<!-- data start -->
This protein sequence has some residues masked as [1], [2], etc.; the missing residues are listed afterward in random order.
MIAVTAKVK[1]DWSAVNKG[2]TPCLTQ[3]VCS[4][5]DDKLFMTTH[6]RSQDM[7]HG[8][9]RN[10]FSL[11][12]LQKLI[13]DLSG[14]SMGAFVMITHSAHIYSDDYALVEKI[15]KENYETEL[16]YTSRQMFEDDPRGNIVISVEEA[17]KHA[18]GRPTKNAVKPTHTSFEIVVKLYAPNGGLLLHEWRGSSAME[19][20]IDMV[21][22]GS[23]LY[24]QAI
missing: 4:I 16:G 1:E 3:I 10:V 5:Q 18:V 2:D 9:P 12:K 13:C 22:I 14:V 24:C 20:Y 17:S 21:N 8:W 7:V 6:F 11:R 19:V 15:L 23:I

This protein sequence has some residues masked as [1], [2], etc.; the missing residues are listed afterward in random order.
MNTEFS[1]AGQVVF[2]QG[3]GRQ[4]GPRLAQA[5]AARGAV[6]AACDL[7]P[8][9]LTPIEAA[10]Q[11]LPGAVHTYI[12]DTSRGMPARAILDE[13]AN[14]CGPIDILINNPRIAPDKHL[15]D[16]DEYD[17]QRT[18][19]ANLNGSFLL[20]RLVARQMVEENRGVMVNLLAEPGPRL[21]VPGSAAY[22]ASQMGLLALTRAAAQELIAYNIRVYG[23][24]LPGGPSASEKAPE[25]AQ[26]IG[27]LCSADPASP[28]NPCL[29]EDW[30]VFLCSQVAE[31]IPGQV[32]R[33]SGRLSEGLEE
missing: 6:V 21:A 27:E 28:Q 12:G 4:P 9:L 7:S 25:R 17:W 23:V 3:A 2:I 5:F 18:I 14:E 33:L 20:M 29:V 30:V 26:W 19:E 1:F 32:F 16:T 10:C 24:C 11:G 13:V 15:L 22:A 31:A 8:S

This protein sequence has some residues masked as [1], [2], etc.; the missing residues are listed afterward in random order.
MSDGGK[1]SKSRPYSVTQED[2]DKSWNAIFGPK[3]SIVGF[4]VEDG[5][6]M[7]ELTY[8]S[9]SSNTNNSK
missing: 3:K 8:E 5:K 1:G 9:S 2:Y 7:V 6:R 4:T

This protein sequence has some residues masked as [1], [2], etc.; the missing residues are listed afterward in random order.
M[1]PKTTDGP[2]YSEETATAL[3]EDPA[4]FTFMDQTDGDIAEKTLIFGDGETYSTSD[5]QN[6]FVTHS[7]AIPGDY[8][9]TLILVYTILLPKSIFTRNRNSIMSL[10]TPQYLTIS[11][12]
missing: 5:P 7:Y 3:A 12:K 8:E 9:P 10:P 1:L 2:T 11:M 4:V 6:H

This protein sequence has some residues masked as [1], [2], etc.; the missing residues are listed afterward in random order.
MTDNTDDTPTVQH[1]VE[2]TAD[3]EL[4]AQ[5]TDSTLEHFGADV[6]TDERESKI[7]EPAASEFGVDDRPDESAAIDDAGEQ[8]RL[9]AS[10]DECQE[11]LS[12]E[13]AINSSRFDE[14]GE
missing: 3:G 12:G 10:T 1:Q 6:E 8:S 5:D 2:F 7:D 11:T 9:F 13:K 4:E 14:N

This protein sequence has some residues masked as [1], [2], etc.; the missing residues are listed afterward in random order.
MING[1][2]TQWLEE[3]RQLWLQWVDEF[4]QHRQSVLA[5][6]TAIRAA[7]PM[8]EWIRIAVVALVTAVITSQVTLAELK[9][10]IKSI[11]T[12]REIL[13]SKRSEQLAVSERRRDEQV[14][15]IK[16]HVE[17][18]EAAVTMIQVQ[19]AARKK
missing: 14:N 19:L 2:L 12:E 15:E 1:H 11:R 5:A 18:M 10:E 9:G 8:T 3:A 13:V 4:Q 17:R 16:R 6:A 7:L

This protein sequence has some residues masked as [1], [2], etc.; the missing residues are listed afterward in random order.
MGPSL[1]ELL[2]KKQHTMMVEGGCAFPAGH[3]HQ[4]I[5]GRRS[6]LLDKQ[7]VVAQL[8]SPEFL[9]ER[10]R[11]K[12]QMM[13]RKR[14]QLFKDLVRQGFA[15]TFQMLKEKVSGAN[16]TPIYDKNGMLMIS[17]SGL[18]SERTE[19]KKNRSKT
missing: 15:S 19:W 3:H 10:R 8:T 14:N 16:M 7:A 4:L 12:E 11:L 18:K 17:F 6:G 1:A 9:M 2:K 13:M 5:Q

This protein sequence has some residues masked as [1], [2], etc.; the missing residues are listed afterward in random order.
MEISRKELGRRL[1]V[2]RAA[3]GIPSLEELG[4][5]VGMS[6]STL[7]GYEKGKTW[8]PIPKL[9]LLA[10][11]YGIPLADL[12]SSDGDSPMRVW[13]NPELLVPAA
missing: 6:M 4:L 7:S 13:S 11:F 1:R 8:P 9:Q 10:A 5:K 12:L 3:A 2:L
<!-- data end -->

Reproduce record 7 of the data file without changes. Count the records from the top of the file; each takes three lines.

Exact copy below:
This protein sequence has some residues masked as [1], [2], etc.; the missing residues are listed afterward in random order.
MGPSL[1]ELL[2]KKQHTMMVEGGCAFPAGH[3]HQ[4]I[5]GRRS[6]LLDKQ[7]VVAQL[8]SPEFL[9]ER[10]R[11]K[12]QMM[13]RKR[14]QLFKDLVRQGFA[15]TFQMLKEKVSGAN[16]TPIYDKNGMLMIS[17]SGL[18]SERTE[19]KKNRSKT
missing: 15:S 19:W 3:H 10:R 8:T 14:N 16:M 7:A 4:L 12:E 11:L 18:K 17:F 6:G 1:A 9:M 2:K 13:M 5:Q